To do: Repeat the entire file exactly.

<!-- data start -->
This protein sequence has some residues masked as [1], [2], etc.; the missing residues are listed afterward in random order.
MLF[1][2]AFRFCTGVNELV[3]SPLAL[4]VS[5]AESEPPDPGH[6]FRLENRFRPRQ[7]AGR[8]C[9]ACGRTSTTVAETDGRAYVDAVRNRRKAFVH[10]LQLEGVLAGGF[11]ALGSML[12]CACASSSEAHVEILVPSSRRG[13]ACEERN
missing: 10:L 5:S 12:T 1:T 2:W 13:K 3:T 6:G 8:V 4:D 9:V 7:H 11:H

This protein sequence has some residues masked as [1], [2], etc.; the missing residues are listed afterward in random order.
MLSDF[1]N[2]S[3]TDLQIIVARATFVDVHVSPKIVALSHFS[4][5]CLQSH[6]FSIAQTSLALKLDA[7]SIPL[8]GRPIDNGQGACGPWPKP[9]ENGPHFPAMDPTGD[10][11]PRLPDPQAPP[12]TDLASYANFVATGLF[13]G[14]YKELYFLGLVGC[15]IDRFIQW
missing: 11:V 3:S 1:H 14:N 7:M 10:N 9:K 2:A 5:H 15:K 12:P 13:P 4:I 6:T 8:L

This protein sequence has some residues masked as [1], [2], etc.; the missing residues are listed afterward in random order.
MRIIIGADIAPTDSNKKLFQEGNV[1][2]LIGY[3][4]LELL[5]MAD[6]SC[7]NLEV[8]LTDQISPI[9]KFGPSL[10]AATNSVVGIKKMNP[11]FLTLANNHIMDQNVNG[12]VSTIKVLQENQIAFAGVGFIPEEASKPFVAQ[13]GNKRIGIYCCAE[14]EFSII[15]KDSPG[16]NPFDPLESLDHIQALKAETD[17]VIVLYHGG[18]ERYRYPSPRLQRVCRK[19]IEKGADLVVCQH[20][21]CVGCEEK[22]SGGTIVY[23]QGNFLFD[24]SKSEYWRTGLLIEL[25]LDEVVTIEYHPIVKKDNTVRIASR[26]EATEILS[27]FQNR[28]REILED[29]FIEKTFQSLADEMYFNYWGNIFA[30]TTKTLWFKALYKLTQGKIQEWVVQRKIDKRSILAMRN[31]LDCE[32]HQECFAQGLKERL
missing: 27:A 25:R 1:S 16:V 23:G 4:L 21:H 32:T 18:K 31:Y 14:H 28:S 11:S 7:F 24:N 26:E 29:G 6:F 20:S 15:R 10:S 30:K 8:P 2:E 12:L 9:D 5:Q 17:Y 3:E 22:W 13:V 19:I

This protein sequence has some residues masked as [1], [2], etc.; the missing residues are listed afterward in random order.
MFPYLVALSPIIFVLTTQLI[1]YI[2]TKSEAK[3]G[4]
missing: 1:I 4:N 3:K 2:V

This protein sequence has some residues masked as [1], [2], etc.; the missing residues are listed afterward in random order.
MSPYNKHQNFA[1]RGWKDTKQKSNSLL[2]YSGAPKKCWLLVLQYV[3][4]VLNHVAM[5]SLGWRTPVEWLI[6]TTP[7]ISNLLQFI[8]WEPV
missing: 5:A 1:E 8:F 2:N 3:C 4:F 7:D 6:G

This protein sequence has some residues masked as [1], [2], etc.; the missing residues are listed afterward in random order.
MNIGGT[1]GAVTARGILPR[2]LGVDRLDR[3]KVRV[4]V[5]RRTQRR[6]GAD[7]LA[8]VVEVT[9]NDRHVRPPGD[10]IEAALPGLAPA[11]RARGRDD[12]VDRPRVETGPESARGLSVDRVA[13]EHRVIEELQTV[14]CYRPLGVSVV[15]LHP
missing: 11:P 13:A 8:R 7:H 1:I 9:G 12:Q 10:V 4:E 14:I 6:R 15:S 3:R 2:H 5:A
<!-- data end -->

This protein sequence has some residues masked as [1], [2], etc.; the missing residues are listed afterward in random order.
MLF[1][2]AFRFCTGVNELV[3]SPLAL[4]VS[5]AESEPPDPGH[6]FRLENRFRPRQ[7]AGR[8]C[9]ACGRTSTTVAETDGRAYVDAVRNRRKAFVH[10]LQLEGVLAGGF[11]ALGSML[12]CACASSSEAHVEILVPSSRRG[13]ACEERN
missing: 10:L 5:S 12:T 1:T 2:W 13:K 3:T 6:G 8:V 4:D 9:V 7:H 11:H

This protein sequence has some residues masked as [1], [2], etc.; the missing residues are listed afterward in random order.
MLSDF[1]N[2]S[3]TDLQIIVARATFVDVHVSPKIVALSHFS[4][5]CLQSH[6]FSIAQTSLALKLDA[7]SIPL[8]GRPIDNGQGACGPWPKP[9]ENGPHFPAMDPTGD[10][11]PRLPDPQAPP[12]TDLASYANFVATGLF[13]G[14]YKELYFLGLVGC[15]IDRFIQW
missing: 11:V 3:S 1:H 14:N 7:M 10:N 9:K 2:A 5:H 15:K 12:P 13:P 4:I 6:T 8:L

This protein sequence has some residues masked as [1], [2], etc.; the missing residues are listed afterward in random order.
MRIIIGADIAPTDSNKKLFQEGNV[1][2]LIGY[3][4]LELL[5]MAD[6]SC[7]NLEV[8]LTDQISPI[9]KFGPSL[10]AATNSVVGIKKMNP[11]FLTLANNHIMDQNVNG[12]VSTIKVLQENQIAFAGVGFIPEEASKPFVAQ[13]GNKRIGIYCCAE[14]EFSII[15]KDSPG[16]NPFDPLESLDHIQALKAETD[17]VIVLYHGG[18]ERYRYPSPRLQRVCRK[19]IEKGADLVVCQH[20][21]CVGCEEK[22]SGGTIVY[23]QGNFLFD[24]SKSEYWRTGLLIEL[25]LDEVVTIEYHPIVKKDNTVRIASR[26]EATEILS[27]FQNR[28]REILED[29]FIEKTFQSLADEMYFNYWGNIFA[30]TTKTLWFKALYKLTQGKIQEWVVQRKIDKRSILAMRN[31]LDCE[32]HQECFAQGLKERL
missing: 27:A 25:R 1:S 16:V 23:G 4:L 21:H 32:T 18:K 31:Y 14:H 28:S 11:S 7:F 24:N 26:E 29:G 6:F 20:S 15:R 10:S 30:K 8:P 2:E 12:L 9:D 5:Q 17:Y 3:E 22:W 13:V 19:I

This protein sequence has some residues masked as [1], [2], etc.; the missing residues are listed afterward in random order.
MFPYLVALSPIIFVLTTQLI[1]YI[2]TKSEAK[3]G[4]
missing: 1:I 4:N 3:K 2:V

This protein sequence has some residues masked as [1], [2], etc.; the missing residues are listed afterward in random order.
MSPYNKHQNFA[1]RGWKDTKQKSNSLL[2]YSGAPKKCWLLVLQYV[3][4]VLNHVAM[5]SLGWRTPVEWLI[6]TTP[7]ISNLLQFI[8]WEPV
missing: 5:A 1:E 8:F 2:N 3:C 4:F 7:D 6:G

This protein sequence has some residues masked as [1], [2], etc.; the missing residues are listed afterward in random order.
MNIGGT[1]GAVTARGILPR[2]LGVDRLDR[3]KVRV[4]V[5]RRTQRR[6]GAD[7]LA[8]VVEVT[9]NDRHVRPPGD[10]IEAALPGLAPA[11]RARGRDD[12]VDRPRVETGPESARGLSVDRVA[13]EHRVIEELQTV[14]CYRPLGVSVV[15]LHP
missing: 11:P 13:A 8:R 7:H 1:I 9:G 12:Q 10:V 4:E 14:I 6:R 15:S 3:R 2:H 5:A